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A woman from the UK fell off a cruise ship near the Croatian coast and survived until she was rescued 10 hours later.

The 46-year-old British citizen, Kay Longstaff, fell off a Norwegian Cruise Line ship around midnight of August 18.

She told a Croatian news channel that she was sitting at the back of the deck before she fell into the water.

Longstaff also told her rescuers she floated and sang to stay awake.

Ten hours after she went overboard, the captain of the Croatian rescue team sent to search for the missing passenger found Longstaff floating some 60 miles off Croatia’s coast. “Luckily for her we saw her immediately because she raised and waved her hands when she saw us,” he said.

Lovro Oreskovic, one of the rescuers involved in the search mission, told news outlets that it was a “miracle” Longstaff survived. He said search crews were actually doubtful they would find her alive given the long interval.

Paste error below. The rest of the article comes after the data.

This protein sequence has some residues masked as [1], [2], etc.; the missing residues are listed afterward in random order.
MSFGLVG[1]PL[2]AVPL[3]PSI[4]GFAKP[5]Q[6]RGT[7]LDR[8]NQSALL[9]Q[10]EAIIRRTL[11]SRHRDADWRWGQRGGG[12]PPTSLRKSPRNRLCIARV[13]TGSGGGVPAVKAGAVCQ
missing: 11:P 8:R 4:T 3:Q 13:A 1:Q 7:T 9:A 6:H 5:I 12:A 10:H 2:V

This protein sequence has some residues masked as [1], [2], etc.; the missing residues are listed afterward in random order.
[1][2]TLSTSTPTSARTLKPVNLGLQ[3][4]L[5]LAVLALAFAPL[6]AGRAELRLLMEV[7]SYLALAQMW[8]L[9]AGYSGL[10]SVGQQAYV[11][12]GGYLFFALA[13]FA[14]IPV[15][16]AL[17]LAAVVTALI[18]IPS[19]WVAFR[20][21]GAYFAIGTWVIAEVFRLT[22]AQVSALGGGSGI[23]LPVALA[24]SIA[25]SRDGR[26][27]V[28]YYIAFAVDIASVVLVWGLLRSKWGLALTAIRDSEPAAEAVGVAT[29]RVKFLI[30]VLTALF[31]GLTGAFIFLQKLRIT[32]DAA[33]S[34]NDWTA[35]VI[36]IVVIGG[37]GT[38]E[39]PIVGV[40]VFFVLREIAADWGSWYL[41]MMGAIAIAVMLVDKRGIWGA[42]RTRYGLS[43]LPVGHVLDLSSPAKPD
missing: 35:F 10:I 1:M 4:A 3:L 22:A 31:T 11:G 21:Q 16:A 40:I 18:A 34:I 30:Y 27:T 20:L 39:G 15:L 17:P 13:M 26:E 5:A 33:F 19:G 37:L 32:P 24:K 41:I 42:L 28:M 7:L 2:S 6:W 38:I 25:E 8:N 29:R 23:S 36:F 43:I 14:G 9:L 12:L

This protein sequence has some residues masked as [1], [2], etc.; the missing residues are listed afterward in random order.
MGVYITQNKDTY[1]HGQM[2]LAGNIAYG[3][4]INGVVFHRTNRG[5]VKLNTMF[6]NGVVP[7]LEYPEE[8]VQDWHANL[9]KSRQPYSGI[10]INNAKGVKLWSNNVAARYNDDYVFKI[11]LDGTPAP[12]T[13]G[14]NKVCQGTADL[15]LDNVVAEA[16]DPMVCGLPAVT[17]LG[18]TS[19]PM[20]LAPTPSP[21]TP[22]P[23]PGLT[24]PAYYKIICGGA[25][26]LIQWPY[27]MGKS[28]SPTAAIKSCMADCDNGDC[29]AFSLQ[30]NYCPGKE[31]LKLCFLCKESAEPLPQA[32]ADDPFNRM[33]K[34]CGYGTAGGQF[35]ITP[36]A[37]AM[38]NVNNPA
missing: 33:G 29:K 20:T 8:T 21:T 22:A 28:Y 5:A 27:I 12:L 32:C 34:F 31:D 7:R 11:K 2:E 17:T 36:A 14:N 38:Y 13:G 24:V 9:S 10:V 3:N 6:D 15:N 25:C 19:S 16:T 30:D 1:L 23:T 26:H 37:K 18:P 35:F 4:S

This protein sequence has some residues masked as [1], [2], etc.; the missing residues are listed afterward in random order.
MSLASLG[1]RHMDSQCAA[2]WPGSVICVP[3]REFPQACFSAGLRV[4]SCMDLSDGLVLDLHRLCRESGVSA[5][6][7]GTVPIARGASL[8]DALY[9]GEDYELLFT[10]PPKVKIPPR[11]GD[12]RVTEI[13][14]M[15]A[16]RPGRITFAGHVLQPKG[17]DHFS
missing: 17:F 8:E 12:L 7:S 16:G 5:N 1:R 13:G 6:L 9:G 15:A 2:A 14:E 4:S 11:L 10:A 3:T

Christine Da Silva, a spokesperson for Norwegian Cruise Line, said “We are very happy that the individual, who is a UK resident, is now safe and will soon be reunited with friends and family.”

Kay Longstaff was found 60 miles off the coast of Croatia by Croatian coast guard. Photo of the Adriatic Sea and Croatian shore line by Firilacroco.

Longstaff was able to endure the fall and managed to not get pulled underneath by the the huge vessel’s wake. The sea was also warm enough for her to survive. With a temperature of around 83 degrees Fahrenheit, she was not in danger of cold water shock and it helped her to stay conscious.

While luck played a role in Longstaff’s survival, her mindset was critical to her well-being. By staying calm and floating, Longstaff was able to conserve her body heat and energy long enough for rescue crews to find her.

Longstaff’s mental resilience and will to survive also increased her chances at survival, enabling her to stay conscious and call for help when the opportunity presented itself.

For more information about surviving a situation where you’re in open water, check out the Man Overboard article.